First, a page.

When asked whether the coaching change was a sign that his own expectations were not being met, Yzerman once again stated that it was still relatively early in his tenure as GM since his return in 2019.

“I don't know if my expectations have changed,” he said. “Again, we just finished our 3rd year with me as GM, I worked with this coaching staff for three years and there were good things done. And again, I didn't speak publicly of this because Jeff and I discussed this, we struggled defensively. To state the obvious, yes it was personnel. But we've been unable to with the group we've had specifically in that area to get better and get our team to play both individually. and collectively to be a sounder team.”

“It's been three years,” he continued. “It's not been from a lack of discussion on our coaching staff's behalf, we've been trying and we haven't been able to do it. That's an area that's going to have to improve, I'm going to bring in a new coach and see if he can do that with the group we have. There will be changes on the roster, but to what extent, I can't say. but there will be changes.

My expectation is that we improve in that area.”

As far as what Yzerman plans on doing this offseason, he explained that he doesn't have a set plan in place to improve only a single area of the roster.

“I wouldn't honestly just specifically target the blue line,” he said. “We've got decisions to make on our roster, in goal and on defense and up front. We'll look at all the different areas you can improve on, whether it's the younger players taking the next step into the NHL and even for that matter the trade market. I'd hesitate to say that because I don't foresee there being a real trade that would make sense and maybe something will come up. And then free-agency and try to add with that. You look at all forward positions and our D, and depending on what extent we go within not bringing players back, there may be more or fewer spots on the roster to need to address.”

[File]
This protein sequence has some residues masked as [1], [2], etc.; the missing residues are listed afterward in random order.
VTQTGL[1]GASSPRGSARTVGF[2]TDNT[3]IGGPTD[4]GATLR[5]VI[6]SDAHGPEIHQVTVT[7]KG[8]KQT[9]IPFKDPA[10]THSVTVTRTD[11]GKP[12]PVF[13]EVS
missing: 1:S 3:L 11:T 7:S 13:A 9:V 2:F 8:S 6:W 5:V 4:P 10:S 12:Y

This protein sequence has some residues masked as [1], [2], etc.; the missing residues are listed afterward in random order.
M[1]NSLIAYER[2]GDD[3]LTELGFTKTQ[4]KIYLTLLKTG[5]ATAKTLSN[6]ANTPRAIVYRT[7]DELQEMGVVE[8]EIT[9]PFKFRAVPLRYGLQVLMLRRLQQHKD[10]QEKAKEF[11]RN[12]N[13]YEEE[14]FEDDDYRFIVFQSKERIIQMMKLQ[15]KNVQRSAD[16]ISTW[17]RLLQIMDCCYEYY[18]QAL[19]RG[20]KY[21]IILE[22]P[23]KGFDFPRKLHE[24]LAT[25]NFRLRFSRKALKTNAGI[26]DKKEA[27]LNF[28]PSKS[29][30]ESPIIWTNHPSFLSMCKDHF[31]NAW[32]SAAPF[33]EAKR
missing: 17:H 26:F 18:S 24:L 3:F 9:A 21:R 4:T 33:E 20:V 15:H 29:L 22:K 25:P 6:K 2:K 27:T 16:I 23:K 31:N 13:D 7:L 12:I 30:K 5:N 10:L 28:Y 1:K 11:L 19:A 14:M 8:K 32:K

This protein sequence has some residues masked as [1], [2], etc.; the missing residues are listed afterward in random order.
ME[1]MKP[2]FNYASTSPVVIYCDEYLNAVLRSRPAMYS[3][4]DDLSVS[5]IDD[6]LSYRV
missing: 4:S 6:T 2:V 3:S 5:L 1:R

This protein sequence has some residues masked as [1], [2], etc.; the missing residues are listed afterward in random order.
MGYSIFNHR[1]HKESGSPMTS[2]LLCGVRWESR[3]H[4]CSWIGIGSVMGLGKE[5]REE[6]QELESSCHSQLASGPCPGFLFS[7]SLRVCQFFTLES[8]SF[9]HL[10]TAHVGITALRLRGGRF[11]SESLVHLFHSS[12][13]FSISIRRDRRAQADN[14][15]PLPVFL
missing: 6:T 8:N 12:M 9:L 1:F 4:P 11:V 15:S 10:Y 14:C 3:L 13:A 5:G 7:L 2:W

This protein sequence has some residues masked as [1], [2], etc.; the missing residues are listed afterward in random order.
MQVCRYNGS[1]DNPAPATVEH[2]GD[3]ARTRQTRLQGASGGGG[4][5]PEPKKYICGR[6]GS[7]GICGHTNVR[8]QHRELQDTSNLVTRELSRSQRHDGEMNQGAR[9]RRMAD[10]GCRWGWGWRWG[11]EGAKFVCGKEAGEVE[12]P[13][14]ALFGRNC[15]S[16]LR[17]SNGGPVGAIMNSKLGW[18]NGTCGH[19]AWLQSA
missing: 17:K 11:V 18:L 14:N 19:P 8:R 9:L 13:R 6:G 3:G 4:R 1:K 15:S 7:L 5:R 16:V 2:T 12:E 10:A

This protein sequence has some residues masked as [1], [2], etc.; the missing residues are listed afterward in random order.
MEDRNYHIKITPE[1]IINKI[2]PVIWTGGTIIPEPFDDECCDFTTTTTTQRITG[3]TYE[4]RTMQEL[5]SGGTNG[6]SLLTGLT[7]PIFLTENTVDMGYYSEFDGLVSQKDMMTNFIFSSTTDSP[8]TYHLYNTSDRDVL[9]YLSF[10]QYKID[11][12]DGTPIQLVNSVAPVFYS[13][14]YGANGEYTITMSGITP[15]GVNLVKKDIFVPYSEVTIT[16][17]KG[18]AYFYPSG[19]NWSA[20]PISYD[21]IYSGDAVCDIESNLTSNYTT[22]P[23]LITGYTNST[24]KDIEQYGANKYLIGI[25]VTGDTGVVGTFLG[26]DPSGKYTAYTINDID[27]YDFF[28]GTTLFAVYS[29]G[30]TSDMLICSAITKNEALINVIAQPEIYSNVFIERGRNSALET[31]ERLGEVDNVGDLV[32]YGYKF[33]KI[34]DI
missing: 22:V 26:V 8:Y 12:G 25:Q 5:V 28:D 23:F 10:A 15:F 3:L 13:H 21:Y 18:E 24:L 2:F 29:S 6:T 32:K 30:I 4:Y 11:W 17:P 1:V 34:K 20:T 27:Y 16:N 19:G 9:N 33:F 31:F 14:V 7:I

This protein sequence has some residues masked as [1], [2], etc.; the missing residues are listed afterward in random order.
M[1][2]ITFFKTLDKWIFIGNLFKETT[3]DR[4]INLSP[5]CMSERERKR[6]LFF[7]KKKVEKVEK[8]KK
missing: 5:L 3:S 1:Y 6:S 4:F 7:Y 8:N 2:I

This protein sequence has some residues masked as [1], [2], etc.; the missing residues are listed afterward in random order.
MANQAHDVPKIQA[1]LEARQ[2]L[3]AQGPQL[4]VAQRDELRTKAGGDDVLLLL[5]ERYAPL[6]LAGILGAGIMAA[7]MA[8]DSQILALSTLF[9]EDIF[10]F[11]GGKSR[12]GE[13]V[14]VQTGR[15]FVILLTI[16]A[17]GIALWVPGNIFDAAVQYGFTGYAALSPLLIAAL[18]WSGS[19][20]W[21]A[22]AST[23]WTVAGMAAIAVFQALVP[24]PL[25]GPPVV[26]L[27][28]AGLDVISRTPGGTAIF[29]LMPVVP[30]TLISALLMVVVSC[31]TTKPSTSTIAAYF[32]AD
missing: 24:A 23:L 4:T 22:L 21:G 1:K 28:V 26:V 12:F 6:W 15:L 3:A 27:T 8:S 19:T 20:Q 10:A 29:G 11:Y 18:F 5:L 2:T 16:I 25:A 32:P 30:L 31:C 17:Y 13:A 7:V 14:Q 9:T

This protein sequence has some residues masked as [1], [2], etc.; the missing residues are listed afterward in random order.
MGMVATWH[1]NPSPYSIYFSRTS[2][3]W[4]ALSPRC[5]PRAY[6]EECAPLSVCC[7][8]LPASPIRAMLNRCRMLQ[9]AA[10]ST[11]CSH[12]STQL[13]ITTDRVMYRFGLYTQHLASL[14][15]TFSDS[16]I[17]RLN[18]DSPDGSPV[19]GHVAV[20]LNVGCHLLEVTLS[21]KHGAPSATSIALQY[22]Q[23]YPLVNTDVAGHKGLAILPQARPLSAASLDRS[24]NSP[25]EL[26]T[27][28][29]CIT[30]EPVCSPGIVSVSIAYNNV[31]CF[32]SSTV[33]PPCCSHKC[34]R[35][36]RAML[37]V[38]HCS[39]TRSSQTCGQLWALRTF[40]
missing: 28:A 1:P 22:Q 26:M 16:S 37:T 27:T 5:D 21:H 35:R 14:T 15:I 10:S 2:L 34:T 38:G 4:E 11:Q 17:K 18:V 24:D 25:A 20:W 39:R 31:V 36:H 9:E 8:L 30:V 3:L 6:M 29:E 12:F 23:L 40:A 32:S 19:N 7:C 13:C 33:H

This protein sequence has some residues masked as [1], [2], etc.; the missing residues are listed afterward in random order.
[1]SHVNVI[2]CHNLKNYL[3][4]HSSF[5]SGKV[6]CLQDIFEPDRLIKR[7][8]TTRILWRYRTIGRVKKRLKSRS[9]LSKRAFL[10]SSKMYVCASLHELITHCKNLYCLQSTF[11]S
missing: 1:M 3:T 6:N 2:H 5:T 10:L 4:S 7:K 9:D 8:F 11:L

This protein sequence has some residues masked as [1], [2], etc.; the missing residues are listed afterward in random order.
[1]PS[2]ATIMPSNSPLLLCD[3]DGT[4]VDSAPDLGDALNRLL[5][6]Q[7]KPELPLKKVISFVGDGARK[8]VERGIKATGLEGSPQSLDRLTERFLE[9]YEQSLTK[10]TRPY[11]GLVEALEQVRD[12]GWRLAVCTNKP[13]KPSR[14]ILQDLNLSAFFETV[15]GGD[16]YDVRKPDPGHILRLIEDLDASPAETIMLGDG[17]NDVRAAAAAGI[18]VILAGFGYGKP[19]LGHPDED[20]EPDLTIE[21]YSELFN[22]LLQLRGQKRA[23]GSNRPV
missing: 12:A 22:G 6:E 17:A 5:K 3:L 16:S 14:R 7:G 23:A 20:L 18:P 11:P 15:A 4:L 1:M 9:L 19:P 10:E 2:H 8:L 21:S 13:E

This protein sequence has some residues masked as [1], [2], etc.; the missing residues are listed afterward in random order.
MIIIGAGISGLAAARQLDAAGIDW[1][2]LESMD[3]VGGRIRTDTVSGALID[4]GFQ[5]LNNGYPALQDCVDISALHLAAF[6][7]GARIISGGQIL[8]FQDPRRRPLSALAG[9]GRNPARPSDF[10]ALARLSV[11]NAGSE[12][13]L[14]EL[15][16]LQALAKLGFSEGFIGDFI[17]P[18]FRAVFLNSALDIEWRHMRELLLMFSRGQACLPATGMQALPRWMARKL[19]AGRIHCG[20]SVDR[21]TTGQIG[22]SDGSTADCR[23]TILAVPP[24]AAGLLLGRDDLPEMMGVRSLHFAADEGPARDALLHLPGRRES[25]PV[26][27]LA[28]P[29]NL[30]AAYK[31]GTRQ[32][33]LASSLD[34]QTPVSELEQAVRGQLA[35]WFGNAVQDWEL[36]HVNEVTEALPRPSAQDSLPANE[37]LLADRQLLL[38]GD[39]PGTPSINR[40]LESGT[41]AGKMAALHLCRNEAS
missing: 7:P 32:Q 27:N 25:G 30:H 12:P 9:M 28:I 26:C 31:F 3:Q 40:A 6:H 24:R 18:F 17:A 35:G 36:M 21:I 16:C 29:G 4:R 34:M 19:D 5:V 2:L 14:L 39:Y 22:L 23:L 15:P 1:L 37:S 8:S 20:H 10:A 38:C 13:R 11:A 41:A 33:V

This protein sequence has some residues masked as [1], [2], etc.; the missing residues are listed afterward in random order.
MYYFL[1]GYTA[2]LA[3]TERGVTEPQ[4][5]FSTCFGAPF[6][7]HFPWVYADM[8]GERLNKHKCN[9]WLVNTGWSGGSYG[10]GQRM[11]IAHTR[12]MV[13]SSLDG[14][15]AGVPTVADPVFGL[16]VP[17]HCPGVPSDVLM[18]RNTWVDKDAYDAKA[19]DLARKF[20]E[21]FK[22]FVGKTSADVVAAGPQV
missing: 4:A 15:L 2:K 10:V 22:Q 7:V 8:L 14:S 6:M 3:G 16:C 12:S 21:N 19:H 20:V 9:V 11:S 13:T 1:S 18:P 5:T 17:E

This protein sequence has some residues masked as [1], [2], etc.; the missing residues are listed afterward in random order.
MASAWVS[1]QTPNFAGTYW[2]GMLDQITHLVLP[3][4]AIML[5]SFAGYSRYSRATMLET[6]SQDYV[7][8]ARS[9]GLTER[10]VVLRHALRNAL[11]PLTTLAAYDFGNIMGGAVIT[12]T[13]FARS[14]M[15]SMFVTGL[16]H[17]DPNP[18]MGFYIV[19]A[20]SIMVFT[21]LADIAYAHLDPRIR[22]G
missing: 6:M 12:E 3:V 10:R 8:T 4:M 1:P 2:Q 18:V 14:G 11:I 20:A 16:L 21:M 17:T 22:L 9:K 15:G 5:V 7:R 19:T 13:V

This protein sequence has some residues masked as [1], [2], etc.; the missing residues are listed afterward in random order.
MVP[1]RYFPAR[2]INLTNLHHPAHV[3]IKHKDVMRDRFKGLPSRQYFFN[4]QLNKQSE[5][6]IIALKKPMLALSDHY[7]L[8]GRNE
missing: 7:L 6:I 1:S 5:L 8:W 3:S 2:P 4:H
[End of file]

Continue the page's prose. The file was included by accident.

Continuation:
Finally, Yzerman was sure to give Blashill kind parting words.

“I worked with Jeff and his staff for three years here, and he was here for four years before I got here, and three years in GR and one here as an assistant,” he explained. “Jeff Blashill is a good hockey coach, and he ran a good program.”

“Jeff did an outstanding job of leading this team and organization in difficult circumstances,” Yzerman continued. “It wasn't a complete s**t show. We were organized and our guys practiced hard. Having to sit here every day and answer questions after the game and say it with dignity and be supportive and positive, that's a hard thing to do. I said it after year one and I said it after year two, you cannot judge Jeff Blashill on the Detroit Red Wings record. I think you judge it on how he ran this program and conducted himself, and was extremely professional in that. I think it's unfair to put it all on the coach.

Having said that, for three years, I'm making a change today for the reasons I stated earlier.”

– – Quotes via Detroit Red Wings Link – –